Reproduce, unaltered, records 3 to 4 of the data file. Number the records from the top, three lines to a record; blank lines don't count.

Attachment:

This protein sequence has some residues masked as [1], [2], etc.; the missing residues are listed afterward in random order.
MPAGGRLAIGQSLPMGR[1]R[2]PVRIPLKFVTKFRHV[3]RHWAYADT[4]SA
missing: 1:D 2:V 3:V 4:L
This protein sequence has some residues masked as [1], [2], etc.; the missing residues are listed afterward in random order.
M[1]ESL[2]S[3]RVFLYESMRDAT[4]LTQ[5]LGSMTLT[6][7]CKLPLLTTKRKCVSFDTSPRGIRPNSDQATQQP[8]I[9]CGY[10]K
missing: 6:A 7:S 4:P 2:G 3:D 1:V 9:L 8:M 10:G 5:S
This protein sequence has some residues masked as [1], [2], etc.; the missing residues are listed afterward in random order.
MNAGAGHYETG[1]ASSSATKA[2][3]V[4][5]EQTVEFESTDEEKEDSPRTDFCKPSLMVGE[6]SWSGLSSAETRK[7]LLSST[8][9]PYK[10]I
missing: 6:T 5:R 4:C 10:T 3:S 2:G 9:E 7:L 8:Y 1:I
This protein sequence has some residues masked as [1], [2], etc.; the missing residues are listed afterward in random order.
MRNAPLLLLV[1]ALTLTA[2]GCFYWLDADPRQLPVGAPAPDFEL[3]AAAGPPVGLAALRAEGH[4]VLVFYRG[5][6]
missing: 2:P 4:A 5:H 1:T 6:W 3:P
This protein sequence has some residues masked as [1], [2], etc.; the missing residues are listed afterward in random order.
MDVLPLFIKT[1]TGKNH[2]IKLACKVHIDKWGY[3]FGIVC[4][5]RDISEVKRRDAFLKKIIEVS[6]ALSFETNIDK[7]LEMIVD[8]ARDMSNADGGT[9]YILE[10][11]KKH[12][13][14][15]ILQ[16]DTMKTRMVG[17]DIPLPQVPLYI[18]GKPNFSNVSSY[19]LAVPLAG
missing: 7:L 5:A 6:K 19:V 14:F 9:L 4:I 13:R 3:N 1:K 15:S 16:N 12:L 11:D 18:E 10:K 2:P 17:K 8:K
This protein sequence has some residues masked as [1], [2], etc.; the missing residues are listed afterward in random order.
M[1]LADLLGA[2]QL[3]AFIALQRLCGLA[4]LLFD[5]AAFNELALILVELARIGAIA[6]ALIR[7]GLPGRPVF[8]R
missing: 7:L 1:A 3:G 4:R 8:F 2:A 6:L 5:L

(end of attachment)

This protein sequence has some residues masked as [1], [2], etc.; the missing residues are listed afterward in random order.
MNAGAGHYETG[1]ASSSATKA[2][3]V[4][5]EQTVEFESTDEEKEDSPRTDFCKPSLMVGE[6]SWSGLSSAETRK[7]LLSST[8][9]PYK[10]I
missing: 6:T 5:R 4:C 10:T 3:S 2:G 9:E 7:L 8:Y 1:I
This protein sequence has some residues masked as [1], [2], etc.; the missing residues are listed afterward in random order.
MRNAPLLLLV[1]ALTLTA[2]GCFYWLDADPRQLPVGAPAPDFEL[3]AAAGPPVGLAALRAEGH[4]VLVFYRG[5][6]
missing: 2:P 4:A 5:H 1:T 6:W 3:P